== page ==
Lisa Jamieson is a caregiver consultant, pastoral counsellor and author of popular books and Bible studies including Finding Glory in the Thorns and Jesus, Let’s Talk. Lisa and her husband, Larry, live in Minnesota with the youngest of their three grown daughters, Carly, who has Angelman Syndrome. Together, the Jamiesons founded Walk Right In Ministries in 2008, a non-profit organization building faith and community with special needs families.

The Power of Love: A Caregiver’s Anchor Point

I remember a time when our family was getting ready to leave the house on vacation. I was the rather typical mom hurrying to finish all the packing which included my personal things, helping each of the kids make sure they had critical items, gathering all the many things Carly would need, and filling a cooler with food.

Even though there were added complexities and stresses from trying to make sure I was not forgetting anything (doing it perfectly and avoiding every potential pitfall of traveling with Carly’s complex needs), I believe the scenario was playing out quite like it would in any household when a family is getting ready to be gone for a stretch. So, it was quite a shocking wake-up call when one of our daughters reacted to my stress by screaming, “why do we have to be such a high-maintenance family?”

In that moment, it became clear to me that disability issues were starting to take over how our children saw themselves and their family. I think we were all letting Carly’s needs take over who we viewed ourselves to be.

We thrive when our personal and family identities are centered on being children of God.

Your circumstances and life experiences are shaping and influencing you. Those things may consume you, but they don’t define you. Disability is affecting your children’s experiences in a big way. It is influencing their character and perspectives. But it doesn’t define them as people.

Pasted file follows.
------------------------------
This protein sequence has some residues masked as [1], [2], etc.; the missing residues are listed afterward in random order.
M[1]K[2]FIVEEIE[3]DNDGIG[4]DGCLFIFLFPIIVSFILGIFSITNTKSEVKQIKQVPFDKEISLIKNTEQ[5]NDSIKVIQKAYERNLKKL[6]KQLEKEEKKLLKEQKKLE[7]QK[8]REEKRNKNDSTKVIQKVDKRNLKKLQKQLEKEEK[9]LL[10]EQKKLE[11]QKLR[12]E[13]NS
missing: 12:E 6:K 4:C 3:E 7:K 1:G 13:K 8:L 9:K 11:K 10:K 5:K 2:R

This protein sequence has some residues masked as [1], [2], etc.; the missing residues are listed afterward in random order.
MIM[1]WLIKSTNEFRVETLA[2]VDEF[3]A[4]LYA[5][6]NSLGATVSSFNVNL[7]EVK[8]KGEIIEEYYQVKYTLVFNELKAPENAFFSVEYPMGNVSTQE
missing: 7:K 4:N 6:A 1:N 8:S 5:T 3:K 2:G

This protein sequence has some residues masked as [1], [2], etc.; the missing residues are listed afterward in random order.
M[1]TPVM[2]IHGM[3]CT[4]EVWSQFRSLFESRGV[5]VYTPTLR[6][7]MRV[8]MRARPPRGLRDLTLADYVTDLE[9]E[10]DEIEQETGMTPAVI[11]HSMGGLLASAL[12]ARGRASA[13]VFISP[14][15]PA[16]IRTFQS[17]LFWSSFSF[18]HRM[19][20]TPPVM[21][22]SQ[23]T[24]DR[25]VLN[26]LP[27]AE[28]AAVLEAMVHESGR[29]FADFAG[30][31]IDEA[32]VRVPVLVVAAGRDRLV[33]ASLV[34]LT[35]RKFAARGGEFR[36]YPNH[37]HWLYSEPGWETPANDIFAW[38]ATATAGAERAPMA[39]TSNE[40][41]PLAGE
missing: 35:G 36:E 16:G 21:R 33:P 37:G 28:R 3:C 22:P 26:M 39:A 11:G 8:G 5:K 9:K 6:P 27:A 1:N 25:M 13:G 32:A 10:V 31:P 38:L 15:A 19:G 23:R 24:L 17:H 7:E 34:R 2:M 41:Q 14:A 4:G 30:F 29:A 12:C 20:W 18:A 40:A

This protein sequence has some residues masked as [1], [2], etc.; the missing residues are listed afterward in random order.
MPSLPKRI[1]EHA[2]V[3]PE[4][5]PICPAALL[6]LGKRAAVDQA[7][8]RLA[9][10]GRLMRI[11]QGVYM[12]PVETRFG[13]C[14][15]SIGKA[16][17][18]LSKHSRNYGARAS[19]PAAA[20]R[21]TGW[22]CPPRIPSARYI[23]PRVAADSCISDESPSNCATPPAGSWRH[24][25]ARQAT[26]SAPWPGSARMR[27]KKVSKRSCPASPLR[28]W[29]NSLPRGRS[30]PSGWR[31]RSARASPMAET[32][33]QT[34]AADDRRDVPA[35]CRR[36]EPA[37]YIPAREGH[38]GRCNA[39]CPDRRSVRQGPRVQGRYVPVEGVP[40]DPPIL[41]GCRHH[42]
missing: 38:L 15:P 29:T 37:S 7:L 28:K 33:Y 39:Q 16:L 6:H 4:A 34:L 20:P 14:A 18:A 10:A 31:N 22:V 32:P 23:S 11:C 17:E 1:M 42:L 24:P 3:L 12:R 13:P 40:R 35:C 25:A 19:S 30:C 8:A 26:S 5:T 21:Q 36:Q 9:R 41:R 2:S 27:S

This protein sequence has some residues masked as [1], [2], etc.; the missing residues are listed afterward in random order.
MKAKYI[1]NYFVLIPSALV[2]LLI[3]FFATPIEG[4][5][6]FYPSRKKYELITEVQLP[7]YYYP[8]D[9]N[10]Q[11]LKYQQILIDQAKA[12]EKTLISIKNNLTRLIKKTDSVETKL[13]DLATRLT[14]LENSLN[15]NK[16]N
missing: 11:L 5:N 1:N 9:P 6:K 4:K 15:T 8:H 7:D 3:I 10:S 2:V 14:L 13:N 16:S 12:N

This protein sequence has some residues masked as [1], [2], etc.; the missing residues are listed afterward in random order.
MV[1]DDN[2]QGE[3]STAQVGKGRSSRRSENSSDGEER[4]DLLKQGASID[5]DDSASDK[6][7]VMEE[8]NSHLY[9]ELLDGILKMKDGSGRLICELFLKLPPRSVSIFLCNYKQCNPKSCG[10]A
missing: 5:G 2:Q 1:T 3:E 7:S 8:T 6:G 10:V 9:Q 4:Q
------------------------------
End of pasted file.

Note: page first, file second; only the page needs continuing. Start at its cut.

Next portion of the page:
Siblings of sisters and brothers with extra needs will grow up with unique and highly purposed perspectives. But no person’s greatest burden or virtue is being part of a family impacted by disability or even by parenting a child with special needs.

The source of your importance and value comes from your Creator who designed you with a unique personhood.

Is your identity anchored in being a child of God or being a caregiver?

If you have received the gift of salvation from your sins, then you are a child of God (John 1:12-13). That is the ultimate beginning, middle, and end of who you are. Society doesn’t tell you who you are. Your career or role in life doesn’t tell you who you are. Some disease or condition is part of you but not your ultimate defining reality.

God’s vision always goes beyond ours. We are often pursuing the renewal of our circumstances, but God is pursuing the renewal of our entire identity.

— David Lomas, The Truest Thing About You

If you rely on what you do or how you feel for a sense of value and importance, you will never know the fullness of life God offers or His peace that surpasses all understanding. Your fullness and peace will be limited to your circumstances or something you feel you’ve earned.

You are valuable simply because God says so. He calls you His masterpiece, not because of anything you’ve done to earn that favor — even how much you might have succeeded or failed at caregiving and parenting (Ephesians 2:8-10).

Peaceful and satisfied caregivers resist giving disability all the power over their mind, emotions and responses.

We are all powerless over certain areas of life and we need God’s help.

God redeems our weakness and sin. We can rely on His perfection and authority. We get to feel angry and intensely disappointed. But our emotions and how we respond to them fall under the care and direction of the One who designed us and authorized our circumstances.

God has the final say about where our power comes from.

The truest thing about you is that you are designed by God for relationship with Him. He made that possible at great cost. 

Jesus lived, died and rose to eternal life to set you free from being enslaved by your challenges.

Jesus didn’t promise a life without trouble.

He promised peace to your soul, fullness of life on earth, and eternal life with Him in heaven.

We need to be well fed and well led ourselves in order to feed and lead our families well.

Caregiver, pay close attention to keeping yourself spiritually fit. J.R. Miller said, “The true goal of life is not to be great, or to do great things, but to be just what God meant us to be.”